Salsa cruda, raw sauce, or salsa fresca, fresh sauce – names which could mean anything, but in Mexico, they both refer to one very specific sauce, which is the quintessential and most common of all Mexican salsas: a fresh, tingling, aromatic mix of chopped tomatoes, onions, garlic, chilli and fresh coriander, utterly simple and gloriously aromatic. It is an essential accompaniment to any kind of antojito, and therefore an inevitable feature of every street cook’s menu, with great bowls of it set out for customers to spoon over their tacos and tostadas. It also appears as if by magic as soon as you sit down at a restaurant table, ready to be spooned onto totopos, tortilla chips, and munched while you decide what else to eat. This same salsa might appear as an accompaniment to grilled fish, stir-fried with some chicken strips, dolloped into soup, folded into thin pasta called fideos, or cooked with rice for arroz a la Mexicana – it is incredibly versatile and can also serve as a base for a slightly more elaborate salsa, with the addition of cooked black beans or grilled, sliced peppers for instance.
Traditionally, salsa cruda is pounded in a mortar made of lava rock, known as a molcajete - hard work but the fragrance which rises from the ingredients as you crush them all together makes the whole exercise into a heady and utterly gratifying experience. The next best thing is to chop it all up on a chopping board – and your knife will need to be extremely sharp or it will just mash the tomatoes, although you can use cherry tomatoes rather than whole large tomatoes and simply quarter rather than chop them. However, I have to admit that I give in gracefully to the 21st century and make my salsa cruda in a food processor, a method which works perfectly well, although you do need to be very careful not to overdo it or you will end up with tomato soup.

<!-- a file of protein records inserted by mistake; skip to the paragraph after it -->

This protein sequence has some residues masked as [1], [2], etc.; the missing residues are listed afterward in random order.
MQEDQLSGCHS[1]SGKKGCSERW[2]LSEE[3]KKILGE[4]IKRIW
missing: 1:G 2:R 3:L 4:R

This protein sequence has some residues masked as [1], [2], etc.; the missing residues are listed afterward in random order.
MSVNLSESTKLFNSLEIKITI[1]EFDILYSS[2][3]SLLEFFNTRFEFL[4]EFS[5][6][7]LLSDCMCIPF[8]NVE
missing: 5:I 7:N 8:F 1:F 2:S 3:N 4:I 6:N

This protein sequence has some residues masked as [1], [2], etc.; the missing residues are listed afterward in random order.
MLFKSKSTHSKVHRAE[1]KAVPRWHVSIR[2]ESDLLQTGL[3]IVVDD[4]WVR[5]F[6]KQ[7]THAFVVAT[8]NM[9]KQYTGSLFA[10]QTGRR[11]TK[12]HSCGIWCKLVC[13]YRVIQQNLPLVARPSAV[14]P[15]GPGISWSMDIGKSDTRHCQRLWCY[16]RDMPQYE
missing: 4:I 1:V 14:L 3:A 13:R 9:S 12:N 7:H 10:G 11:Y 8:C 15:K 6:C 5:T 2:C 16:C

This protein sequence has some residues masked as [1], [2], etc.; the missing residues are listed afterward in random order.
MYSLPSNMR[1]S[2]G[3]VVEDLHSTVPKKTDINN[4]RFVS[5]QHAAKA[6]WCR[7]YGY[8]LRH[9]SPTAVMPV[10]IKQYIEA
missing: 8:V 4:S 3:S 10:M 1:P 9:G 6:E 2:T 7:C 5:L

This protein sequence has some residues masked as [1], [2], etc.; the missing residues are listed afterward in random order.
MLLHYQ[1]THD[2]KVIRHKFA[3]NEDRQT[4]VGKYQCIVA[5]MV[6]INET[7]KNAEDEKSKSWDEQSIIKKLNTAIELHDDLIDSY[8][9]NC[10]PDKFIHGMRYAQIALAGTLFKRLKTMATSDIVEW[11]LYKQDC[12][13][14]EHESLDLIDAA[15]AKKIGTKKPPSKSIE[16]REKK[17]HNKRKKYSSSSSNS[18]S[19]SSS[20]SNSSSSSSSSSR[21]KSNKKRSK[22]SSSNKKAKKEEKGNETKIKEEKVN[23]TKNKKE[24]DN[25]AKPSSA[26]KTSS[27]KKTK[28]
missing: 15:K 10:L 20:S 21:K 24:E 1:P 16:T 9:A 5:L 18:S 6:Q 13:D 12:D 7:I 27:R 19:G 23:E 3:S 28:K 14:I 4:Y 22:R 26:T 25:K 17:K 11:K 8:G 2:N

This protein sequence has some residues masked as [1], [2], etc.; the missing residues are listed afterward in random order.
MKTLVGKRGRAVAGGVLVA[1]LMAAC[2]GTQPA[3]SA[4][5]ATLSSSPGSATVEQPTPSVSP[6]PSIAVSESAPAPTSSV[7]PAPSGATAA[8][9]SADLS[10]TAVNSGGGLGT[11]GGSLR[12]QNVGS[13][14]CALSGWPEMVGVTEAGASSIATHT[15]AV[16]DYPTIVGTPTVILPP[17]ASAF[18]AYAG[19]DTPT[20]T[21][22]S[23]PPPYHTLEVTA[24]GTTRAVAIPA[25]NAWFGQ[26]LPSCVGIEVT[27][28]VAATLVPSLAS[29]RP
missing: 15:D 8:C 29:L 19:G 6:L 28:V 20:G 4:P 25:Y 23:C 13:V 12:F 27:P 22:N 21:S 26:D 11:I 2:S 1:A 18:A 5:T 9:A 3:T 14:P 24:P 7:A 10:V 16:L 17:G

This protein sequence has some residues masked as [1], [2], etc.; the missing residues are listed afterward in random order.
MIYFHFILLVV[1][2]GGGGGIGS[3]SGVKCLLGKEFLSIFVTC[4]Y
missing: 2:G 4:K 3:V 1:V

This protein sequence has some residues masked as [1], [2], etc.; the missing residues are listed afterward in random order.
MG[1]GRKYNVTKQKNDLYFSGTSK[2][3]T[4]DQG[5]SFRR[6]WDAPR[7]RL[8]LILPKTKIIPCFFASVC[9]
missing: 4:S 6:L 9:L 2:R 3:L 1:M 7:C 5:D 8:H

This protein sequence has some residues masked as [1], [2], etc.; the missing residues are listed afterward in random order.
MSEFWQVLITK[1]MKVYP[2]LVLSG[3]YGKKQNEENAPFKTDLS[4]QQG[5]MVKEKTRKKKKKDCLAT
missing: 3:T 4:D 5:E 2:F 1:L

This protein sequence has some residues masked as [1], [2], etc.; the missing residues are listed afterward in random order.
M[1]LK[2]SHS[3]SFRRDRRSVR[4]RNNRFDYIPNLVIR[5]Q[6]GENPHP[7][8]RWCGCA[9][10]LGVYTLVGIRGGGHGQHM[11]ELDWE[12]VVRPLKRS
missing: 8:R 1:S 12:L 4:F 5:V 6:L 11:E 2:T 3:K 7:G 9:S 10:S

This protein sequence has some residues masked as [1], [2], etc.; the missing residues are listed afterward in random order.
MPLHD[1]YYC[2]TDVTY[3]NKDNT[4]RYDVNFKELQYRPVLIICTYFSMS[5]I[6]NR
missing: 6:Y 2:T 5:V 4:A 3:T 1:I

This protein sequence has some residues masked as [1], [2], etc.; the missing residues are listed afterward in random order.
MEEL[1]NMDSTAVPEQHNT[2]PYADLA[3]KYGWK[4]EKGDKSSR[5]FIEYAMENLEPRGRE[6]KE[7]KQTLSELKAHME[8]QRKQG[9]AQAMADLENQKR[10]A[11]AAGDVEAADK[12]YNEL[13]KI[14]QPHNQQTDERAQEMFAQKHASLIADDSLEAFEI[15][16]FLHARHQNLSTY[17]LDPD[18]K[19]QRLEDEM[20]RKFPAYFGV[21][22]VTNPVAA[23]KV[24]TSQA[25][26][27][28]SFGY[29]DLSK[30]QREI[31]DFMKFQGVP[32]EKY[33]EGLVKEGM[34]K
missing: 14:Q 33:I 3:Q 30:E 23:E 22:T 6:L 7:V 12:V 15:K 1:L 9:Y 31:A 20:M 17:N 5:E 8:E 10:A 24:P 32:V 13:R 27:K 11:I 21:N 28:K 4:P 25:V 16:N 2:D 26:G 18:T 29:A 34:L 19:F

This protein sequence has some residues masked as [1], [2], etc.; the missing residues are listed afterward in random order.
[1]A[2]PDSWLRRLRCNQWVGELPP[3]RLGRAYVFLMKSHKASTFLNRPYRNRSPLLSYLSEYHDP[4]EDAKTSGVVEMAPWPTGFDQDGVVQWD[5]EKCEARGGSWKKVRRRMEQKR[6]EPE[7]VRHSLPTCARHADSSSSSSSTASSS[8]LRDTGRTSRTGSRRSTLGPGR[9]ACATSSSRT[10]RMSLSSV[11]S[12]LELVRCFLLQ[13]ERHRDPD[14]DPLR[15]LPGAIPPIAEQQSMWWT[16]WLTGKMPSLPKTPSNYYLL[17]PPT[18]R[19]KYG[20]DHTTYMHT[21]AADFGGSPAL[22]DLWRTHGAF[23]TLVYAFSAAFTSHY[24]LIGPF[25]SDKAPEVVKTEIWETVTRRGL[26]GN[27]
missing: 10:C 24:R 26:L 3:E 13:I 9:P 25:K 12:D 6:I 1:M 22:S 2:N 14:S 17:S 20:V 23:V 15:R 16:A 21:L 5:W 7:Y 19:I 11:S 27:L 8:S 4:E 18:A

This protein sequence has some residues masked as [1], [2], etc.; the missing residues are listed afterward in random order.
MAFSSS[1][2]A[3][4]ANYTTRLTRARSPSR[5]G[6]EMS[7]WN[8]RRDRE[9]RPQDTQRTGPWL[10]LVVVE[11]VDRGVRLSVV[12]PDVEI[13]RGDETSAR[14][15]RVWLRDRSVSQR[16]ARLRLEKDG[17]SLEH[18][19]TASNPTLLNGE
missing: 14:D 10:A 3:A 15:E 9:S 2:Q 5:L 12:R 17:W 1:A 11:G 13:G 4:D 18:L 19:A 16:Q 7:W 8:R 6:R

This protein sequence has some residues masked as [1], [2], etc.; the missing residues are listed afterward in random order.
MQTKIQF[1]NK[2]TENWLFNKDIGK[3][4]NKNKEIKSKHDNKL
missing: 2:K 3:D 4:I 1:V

The chillies used in salsa cruda vary widely from region to region, with every cook using her local or preferred varieties. I like some dynamism in my salsa so I usually opt for serranos, medium hot, 5/10 on the heat scale, one of the most commonly used fresh chillies in Mexican cuisine and known simply as chile verde, green chilli. Salsa cruda is often sharpened with vinegar or lime juice, but I find that the natural acidity of the tomatoes is enough to give the salsa the necessary bite. One last confession: I also add olive oil to my salsas which is very unMexican indeed.
25 g/1 oz red onions, peeled and coarsely chopped
1 garlic clove, peeled
2 green or red chillies, as hot or mild as you like, halved and deseeded
15 g/1/2 oz fresh coriander/cilantro, coarsely chopped
30 ml/2 tbsp olive oil
250 g/9 oz ripe tomatoes, quartered
Tortilla chips, to serve
Sea salt and freshly ground black pepper
Place the onions, garlic, chillies, coriander and olive oil in a food processor and process until coarsely chopped. Add some seasoning and the tomatoes, and process again for just a few seconds, to break down the tomatoes – you are looking for a chunky texture, not a purée. Scrape into a bowl and check the seasoning.
Serve with tortilla chips.
The salsa can be prepared a couple of hours ahead of time, but after that it becomes a bit watery. If you are not going to eat it immediately, don’t add any salt until you are ready to serve.
And if you feel that this whole process is just too contemporary and that you are missing out on the overall Mexican experience, feel free to make your salsa cruda by hand: finely chop the onions and coriander, crush the garlic, slice the chillies thinly and dice the tomatoes; mix it all together, sit back and enjoy the fruits of your labour.